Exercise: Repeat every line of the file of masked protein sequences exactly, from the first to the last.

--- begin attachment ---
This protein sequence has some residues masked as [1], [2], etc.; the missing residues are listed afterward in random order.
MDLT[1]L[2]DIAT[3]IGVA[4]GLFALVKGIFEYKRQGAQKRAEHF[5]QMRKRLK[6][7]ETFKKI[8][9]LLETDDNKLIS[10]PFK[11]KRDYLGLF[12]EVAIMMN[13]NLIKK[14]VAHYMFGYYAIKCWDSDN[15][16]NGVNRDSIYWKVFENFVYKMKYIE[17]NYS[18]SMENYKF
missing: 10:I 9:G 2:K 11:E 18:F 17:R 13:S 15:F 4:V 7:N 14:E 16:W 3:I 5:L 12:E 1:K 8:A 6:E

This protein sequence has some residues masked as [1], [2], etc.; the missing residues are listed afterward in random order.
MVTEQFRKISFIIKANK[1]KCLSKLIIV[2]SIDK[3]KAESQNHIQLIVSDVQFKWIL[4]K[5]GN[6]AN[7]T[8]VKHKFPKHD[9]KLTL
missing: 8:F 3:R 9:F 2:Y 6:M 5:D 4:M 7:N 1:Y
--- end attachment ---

This protein sequence has some residues masked as [1], [2], etc.; the missing residues are listed afterward in random order.
MDLT[1]L[2]DIAT[3]IGVA[4]GLFALVKGIFEYKRQGAQKRAEHF[5]QMRKRLK[6][7]ETFKKI[8][9]LLETDDNKLIS[10]PFK[11]KRDYLGLF[12]EVAIMMN[13]NLIKK[14]VAHYMFGYYAIKCWDSDN[15][16]NGVNRDSIYWKVFENFVYKMKYIE[17]NYS[18]SMENYKF
missing: 10:I 9:G 2:K 11:E 18:F 17:R 13:S 15:F 4:V 7:N 14:E 16:W 3:I 5:L 12:E 1:K 8:A 6:E

This protein sequence has some residues masked as [1], [2], etc.; the missing residues are listed afterward in random order.
MVTEQFRKISFIIKANK[1]KCLSKLIIV[2]SIDK[3]KAESQNHIQLIVSDVQFKWIL[4]K[5]GN[6]AN[7]T[8]VKHKFPKHD[9]KLTL
missing: 8:F 3:R 9:F 2:Y 6:M 5:D 4:M 7:N 1:Y